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The impact of the "global hub" at Williams Hall: An interview with Professor Kelly Austin

Dr. Kelly Austin is a Professor of Sociology and core faculty member for Global Studies at Lehigh University. She is also Director of Lehigh’s Health Medicine and Society Program (HMS), one of the most popular interdisciplinary programs on campus with almost 200 students. Most of her research focuses on health outcomes in developing nations, specifically Uganda. She also studies health disparities in South Side Bethlehem. Next fall, Dr. Austin will be traveling across campus to join colleagues from the Office of Interdisciplinary Programs and several globally-oriented departments, in Lehigh’s new “global hub,” Williams Hall. 
Q. Tell us about your research. 
A. I’m interested in the global distribution of diseases like HIV, TB, and malaria. I focus on how environmental changes and social inequality impact disease transmission and treatment. Most of my fieldwork is in rural Uganda where I look at the influence of international health aid, including NGOs like the Red Cross and agencies like USAID, assessing if they are effective at addressing health needs in the community. I look at this across dimensions of preventative care, emergency responses (to incidents like landslides), primary healthcare, and hospital care.
Q. Do students travel with you? 
A. I take students with me on all my trips to Uganda; I’ve been 3 times in the last 18 months. One of the trips was funded through Lehigh’s Sustainable Development program. I also take students doing independent research projects through grants such as the Strohl Scholarship and GELH. Sometimes they assist me in my research. I think these experiences are really beneficial to students. It’s really important if you study global inequalities to be somewhere where you can see the level of health disparities. These opportunities help students understand the sources of global health disparities, seeing where people live without paved roads, electricity, or clean water. I’m returning next summer with 4 students from the Iacocca Internship program, as well as additional students working on independent projects.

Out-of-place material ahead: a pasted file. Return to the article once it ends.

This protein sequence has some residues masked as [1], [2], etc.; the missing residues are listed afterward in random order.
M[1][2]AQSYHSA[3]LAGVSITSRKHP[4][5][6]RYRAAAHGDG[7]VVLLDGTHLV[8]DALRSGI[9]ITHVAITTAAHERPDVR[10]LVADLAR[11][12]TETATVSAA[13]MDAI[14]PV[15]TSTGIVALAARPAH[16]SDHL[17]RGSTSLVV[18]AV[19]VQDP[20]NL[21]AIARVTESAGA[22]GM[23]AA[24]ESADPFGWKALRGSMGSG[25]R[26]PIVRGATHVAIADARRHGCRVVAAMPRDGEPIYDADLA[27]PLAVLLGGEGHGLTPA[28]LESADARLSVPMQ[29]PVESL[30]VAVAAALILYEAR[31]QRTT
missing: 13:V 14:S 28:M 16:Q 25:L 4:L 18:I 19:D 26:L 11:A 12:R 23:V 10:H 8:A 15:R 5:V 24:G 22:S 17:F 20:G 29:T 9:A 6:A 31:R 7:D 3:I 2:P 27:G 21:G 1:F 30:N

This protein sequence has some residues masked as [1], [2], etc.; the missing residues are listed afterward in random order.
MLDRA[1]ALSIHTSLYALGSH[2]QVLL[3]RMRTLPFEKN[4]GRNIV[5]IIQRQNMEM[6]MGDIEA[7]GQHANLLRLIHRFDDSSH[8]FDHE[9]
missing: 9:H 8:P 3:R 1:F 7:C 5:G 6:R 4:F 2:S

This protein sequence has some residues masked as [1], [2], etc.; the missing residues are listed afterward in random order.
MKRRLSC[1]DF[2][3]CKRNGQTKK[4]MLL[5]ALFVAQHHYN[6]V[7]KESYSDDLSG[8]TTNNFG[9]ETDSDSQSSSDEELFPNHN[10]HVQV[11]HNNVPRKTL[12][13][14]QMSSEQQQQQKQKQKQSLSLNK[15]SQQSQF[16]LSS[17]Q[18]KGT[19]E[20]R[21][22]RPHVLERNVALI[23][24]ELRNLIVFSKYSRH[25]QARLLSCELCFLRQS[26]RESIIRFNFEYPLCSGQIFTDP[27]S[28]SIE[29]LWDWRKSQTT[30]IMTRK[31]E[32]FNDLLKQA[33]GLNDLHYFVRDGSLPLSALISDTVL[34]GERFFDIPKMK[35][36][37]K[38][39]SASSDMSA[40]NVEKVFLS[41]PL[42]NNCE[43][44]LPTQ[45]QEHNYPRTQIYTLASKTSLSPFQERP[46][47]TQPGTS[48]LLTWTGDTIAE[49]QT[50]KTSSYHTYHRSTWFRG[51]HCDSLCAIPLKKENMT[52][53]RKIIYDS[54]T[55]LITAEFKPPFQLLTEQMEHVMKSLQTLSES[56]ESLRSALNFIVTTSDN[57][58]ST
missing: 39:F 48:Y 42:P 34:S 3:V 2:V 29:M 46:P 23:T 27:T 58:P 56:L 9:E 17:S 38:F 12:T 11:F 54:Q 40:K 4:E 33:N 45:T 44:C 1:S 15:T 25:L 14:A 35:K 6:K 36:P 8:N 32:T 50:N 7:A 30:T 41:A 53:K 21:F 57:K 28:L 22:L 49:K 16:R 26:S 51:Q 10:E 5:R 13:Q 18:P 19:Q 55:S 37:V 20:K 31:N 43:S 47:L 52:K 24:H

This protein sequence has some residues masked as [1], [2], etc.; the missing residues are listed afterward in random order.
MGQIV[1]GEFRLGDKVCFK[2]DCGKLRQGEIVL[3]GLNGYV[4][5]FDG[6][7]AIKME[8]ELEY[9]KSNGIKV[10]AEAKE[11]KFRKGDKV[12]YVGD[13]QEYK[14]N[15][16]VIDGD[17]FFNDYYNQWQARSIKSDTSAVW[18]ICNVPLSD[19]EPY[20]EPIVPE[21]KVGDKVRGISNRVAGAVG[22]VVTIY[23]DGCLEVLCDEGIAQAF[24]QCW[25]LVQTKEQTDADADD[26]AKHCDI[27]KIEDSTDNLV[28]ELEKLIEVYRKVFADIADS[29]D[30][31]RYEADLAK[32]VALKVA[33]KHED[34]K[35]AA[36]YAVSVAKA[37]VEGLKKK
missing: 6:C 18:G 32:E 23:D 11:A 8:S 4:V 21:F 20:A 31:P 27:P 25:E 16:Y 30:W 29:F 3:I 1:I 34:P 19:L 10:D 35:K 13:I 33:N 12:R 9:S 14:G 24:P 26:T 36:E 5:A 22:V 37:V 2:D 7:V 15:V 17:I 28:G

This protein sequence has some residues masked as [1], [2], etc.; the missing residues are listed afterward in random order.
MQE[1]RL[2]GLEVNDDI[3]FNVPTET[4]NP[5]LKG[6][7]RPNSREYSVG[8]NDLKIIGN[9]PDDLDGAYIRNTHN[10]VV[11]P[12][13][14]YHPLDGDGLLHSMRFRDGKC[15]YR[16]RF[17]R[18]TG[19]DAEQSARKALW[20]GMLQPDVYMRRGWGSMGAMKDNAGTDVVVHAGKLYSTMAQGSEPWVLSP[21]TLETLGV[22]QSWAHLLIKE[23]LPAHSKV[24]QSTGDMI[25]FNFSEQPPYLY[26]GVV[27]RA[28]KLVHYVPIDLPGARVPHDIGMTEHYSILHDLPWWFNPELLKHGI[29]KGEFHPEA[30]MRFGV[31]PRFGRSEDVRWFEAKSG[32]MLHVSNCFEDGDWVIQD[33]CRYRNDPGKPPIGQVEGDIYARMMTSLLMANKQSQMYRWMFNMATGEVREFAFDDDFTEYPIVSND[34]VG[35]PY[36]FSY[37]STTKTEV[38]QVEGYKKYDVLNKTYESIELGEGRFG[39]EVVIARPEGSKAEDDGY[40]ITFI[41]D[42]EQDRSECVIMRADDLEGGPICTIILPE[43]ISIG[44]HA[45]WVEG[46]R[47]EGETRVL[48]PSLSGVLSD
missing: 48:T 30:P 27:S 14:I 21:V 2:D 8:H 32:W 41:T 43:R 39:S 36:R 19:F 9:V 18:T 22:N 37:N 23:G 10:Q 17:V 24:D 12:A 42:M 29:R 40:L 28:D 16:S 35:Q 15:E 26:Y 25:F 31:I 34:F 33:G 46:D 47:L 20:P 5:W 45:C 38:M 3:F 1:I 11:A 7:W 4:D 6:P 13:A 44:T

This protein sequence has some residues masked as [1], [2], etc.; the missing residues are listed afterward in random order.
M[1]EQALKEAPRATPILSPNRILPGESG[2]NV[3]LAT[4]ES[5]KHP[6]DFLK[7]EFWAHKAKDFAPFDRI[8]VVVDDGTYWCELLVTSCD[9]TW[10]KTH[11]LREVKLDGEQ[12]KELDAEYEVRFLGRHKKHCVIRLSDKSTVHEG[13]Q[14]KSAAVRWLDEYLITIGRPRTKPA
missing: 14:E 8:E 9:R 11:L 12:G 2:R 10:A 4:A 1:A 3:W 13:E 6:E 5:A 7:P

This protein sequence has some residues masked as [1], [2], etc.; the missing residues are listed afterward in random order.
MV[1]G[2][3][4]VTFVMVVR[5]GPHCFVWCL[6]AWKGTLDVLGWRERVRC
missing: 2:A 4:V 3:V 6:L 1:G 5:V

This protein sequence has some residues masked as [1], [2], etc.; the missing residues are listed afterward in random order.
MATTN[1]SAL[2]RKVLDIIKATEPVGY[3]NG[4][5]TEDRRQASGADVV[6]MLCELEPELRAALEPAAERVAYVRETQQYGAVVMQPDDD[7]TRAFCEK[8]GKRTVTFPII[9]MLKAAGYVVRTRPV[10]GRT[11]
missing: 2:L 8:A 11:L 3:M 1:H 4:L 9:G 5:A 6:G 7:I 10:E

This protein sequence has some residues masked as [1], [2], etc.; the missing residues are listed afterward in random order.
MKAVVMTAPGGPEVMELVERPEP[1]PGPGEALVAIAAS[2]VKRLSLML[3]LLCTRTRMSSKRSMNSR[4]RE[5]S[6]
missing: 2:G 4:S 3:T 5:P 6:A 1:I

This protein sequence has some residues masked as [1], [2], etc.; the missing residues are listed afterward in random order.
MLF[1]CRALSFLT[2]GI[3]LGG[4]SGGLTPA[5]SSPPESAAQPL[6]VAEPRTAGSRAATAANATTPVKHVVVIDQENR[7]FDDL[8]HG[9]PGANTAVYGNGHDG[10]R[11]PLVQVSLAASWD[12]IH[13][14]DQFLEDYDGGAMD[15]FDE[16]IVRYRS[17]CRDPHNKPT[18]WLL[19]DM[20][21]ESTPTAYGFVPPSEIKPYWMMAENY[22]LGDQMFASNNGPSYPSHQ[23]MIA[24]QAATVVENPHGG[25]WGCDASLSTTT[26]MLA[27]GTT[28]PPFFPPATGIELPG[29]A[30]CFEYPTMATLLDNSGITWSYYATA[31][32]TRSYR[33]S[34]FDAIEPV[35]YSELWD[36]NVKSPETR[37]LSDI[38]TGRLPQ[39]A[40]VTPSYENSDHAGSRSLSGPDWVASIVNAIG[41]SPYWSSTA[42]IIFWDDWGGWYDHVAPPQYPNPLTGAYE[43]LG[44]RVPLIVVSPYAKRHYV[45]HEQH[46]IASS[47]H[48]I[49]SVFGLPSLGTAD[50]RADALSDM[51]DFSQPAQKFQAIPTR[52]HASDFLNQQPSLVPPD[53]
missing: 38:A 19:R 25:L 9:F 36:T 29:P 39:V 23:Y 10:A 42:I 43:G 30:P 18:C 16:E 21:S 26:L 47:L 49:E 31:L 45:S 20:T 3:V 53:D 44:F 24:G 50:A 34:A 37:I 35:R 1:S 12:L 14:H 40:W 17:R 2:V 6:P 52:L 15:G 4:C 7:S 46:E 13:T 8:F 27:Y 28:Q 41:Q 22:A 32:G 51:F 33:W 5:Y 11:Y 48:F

Q. How will this work be affected by your move to Williams Hall?
A. HMS is a really popular program and it just started in 2008, so it’s only been alive 5 or 6 years. One thing is that we’ll be working closely with the south side Bethlehem community and we’ve obtained information from the Lehigh Valley Needs Assessment which points to some key areas of need regarding mental health and chronic disease. HMS will also engage with the community through the Center for Integrative Health that’s being established on 4th street. Our Social Science Research Center will be renamed when it moves to Williams Hall as the Graduate Research Center and can become a hub for the work being done in the community, giving students more solid research experience. The center will become a hub of creativity and innovation for students. Whether it’s health research on south-side Bethlehem or global health, it’s important to have this space for the students to conduct research.
Q. What do you want to say to the donors who have already made a gift in Williams Hall?
A. Thank you for your contribution. Without our donors, projects like these frankly aren’t possible. You’re intrinsic to the success of what we do here as teachers and mentors to the students. Having valuable space is so important to what we do. I feel like students currently come into a dilapidated building like this and feel isolated, it’s not a fun place where students want to take off their coat and stay a while. 
Q. What impact do you hope this renovation will have on Lehigh at large?
A. I think there’s a lot of potential for the work that’s being done in the HMS program to have impacts both locally and globally. The work being done by students and faculty potentially has groundbreaking findings. Being able to properly assess health interventions is crucial to addressing health inequalities. The space in Williams Hall is something that will have a global impact helping us improve people’s well-being. Anything from policy changes to best practices could result from the work that’s being done here. 
Q. How will students benefit from the move into Williams Hall?
A. The fact that there will be dedicated space for students to hang out and work together in the research center is great. They’ll be able to foster more ideas, really be engaged and think globally and critically as they’re exposed to the different media sources. It’s my understanding the Global Commons will have all sorts of screens with channels to the BBC, Al Jazeera and things we wouldn’t normally have access to. There could be potential research projects following news reports on things like Ebola and other really important global health issues—having access to not just US-based media outlets, but diverse news programs. There could be space for speakers, poster sessions, all of that would be extremely valuable for learning and experiential research activities.
Q. What are you most looking forward to?
A. I would definitely enjoy running programming in the Global Commons space. I love the idea of running programs right outside my door—having space with all the right things like food, media, technology. There aren’t many places on campus where all those things come together. 
Dr. Austin is the sole author of an article on urban slums and malaria and TB in less developed countries (in press) which will be published in the next edition of Sociological Perspectives. For more information about Dr. Austin, go to For more information on Williams Hall go to
Posted on Thursday, January 22, 2015